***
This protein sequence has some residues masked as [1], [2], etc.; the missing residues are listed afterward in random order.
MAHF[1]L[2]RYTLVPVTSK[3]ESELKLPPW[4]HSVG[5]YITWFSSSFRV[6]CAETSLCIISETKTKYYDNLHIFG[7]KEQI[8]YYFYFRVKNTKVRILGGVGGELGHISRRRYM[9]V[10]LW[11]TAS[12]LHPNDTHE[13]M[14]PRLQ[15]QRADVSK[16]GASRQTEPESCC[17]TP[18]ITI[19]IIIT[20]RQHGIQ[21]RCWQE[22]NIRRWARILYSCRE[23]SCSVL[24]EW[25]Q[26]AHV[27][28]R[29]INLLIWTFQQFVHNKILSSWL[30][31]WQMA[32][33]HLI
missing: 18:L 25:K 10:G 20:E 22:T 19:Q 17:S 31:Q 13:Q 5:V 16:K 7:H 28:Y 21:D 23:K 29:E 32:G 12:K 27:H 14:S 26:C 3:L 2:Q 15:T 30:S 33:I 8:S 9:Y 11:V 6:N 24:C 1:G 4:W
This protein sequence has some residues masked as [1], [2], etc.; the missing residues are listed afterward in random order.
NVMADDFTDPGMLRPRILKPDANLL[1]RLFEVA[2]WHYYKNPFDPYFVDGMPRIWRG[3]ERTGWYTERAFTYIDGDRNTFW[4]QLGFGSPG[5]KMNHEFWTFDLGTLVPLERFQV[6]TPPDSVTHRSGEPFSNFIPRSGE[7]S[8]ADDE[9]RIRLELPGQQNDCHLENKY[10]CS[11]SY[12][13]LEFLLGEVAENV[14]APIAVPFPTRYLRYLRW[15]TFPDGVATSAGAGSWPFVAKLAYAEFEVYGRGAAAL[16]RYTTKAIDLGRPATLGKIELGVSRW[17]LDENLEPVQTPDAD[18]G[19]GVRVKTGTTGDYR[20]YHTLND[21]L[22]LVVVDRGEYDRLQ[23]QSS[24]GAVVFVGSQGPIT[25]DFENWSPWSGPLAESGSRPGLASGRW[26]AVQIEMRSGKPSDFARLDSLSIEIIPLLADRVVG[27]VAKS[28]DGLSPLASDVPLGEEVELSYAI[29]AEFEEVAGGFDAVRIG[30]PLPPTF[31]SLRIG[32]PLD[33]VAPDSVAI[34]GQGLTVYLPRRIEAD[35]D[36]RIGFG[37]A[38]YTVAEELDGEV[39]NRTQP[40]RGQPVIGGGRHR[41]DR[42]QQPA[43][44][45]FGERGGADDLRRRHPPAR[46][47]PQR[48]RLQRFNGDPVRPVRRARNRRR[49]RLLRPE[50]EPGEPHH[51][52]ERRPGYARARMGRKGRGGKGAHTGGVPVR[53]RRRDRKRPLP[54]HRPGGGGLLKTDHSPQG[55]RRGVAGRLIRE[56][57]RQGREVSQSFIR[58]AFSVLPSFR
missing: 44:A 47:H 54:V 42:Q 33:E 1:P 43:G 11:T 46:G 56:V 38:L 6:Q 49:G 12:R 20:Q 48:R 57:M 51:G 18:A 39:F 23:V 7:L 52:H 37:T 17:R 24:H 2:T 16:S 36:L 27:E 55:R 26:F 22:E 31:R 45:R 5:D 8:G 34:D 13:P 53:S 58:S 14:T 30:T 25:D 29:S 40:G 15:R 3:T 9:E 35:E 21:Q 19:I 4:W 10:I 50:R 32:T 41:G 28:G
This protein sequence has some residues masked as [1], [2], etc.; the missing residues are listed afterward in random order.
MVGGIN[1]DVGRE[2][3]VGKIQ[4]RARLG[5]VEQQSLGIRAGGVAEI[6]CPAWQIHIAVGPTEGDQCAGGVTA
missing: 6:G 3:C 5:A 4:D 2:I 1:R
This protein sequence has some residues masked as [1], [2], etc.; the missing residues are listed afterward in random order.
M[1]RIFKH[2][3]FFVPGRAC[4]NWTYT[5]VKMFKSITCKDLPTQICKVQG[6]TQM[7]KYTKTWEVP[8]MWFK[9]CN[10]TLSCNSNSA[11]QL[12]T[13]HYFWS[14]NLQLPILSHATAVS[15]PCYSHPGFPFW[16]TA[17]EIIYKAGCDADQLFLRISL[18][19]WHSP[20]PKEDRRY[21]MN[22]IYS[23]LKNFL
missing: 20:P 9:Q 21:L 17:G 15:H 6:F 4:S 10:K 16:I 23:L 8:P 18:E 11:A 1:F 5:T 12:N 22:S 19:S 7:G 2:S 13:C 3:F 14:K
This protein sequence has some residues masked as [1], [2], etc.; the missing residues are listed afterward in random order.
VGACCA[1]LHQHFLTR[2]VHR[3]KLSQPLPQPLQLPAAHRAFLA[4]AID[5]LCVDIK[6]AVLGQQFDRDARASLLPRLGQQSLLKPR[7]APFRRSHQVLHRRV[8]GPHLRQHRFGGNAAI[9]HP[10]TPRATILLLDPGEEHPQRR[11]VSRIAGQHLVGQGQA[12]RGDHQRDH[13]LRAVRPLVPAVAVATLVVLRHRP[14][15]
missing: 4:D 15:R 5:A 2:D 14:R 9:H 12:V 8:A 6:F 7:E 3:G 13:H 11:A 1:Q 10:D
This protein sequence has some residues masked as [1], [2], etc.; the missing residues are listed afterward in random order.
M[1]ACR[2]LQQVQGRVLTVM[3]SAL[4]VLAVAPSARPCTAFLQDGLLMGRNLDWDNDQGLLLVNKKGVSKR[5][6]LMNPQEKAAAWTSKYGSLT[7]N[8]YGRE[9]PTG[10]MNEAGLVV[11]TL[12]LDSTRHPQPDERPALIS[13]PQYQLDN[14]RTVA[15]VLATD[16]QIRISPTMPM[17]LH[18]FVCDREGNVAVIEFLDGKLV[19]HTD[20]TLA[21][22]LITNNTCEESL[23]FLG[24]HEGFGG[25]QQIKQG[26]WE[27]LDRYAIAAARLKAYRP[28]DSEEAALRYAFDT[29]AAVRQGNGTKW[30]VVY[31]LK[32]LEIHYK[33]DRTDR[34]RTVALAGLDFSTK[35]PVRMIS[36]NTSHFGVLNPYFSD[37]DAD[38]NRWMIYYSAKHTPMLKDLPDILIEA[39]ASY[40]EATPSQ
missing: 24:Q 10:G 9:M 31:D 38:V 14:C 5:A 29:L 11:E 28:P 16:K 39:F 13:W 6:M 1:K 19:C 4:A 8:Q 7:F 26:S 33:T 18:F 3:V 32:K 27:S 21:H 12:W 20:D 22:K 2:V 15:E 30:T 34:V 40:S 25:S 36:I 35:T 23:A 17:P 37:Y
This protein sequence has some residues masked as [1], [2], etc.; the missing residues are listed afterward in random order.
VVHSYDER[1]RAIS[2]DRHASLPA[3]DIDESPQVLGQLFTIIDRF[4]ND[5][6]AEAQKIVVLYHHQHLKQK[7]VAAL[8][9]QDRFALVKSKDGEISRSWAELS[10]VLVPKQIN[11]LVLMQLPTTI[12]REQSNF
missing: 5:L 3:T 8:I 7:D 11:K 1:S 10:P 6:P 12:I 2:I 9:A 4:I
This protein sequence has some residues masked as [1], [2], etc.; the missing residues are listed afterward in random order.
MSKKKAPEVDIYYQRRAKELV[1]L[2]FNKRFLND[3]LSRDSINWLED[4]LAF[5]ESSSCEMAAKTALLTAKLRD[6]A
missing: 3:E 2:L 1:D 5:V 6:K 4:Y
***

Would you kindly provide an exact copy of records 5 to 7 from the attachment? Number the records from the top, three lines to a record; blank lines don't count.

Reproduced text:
This protein sequence has some residues masked as [1], [2], etc.; the missing residues are listed afterward in random order.
VGACCA[1]LHQHFLTR[2]VHR[3]KLSQPLPQPLQLPAAHRAFLA[4]AID[5]LCVDIK[6]AVLGQQFDRDARASLLPRLGQQSLLKPR[7]APFRRSHQVLHRRV[8]GPHLRQHRFGGNAAI[9]HP[10]TPRATILLLDPGEEHPQRR[11]VSRIAGQHLVGQGQA[12]RGDHQRDH[13]LRAVRPLVPAVAVATLVVLRHRP[14][15]
missing: 4:D 15:R 5:A 2:D 14:R 9:H 12:V 8:A 6:F 7:E 3:G 13:H 11:A 1:Q 10:D
This protein sequence has some residues masked as [1], [2], etc.; the missing residues are listed afterward in random order.
M[1]ACR[2]LQQVQGRVLTVM[3]SAL[4]VLAVAPSARPCTAFLQDGLLMGRNLDWDNDQGLLLVNKKGVSKR[5][6]LMNPQEKAAAWTSKYGSLT[7]N[8]YGRE[9]PTG[10]MNEAGLVV[11]TL[12]LDSTRHPQPDERPALIS[13]PQYQLDN[14]RTVA[15]VLATD[16]QIRISPTMPM[17]LH[18]FVCDREGNVAVIEFLDGKLV[19]HTD[20]TLA[21][22]LITNNTCEESL[23]FLG[24]HEGFGG[25]QQIKQG[26]WE[27]LDRYAIAAARLKAYRP[28]DSEEAALRYAFDT[29]AAVRQGNGTKW[30]VVY[31]LK[32]LEIHYK[33]DRTDR[34]RTVALAGLDFSTK[35]PVRMIS[36]NTSHFGVLNPYFSD[37]DAD[38]NRWMIYYSAKHTPMLKDLPDILIEA[39]ASY[40]EATPSQ
missing: 24:Q 10:G 9:M 31:D 38:V 14:C 5:A 29:L 11:E 28:P 16:K 39:F 13:W 6:M 1:K 19:C 4:A 8:Q 7:F 26:S 33:T 18:F 3:V 32:K 27:S 21:H 12:W 20:D 22:K 2:V 15:E 30:T 34:V 40:S 25:S 36:I 35:T 23:A 17:P 37:Y
This protein sequence has some residues masked as [1], [2], etc.; the missing residues are listed afterward in random order.
VVHSYDER[1]RAIS[2]DRHASLPA[3]DIDESPQVLGQLFTIIDRF[4]ND[5][6]AEAQKIVVLYHHQHLKQK[7]VAAL[8][9]QDRFALVKSKDGEISRSWAELS[10]VLVPKQIN[11]LVLMQLPTTI[12]REQSNF
missing: 5:L 3:T 8:I 7:D 11:K 1:S 10:P 6:P 12:I 2:I 9:A 4:I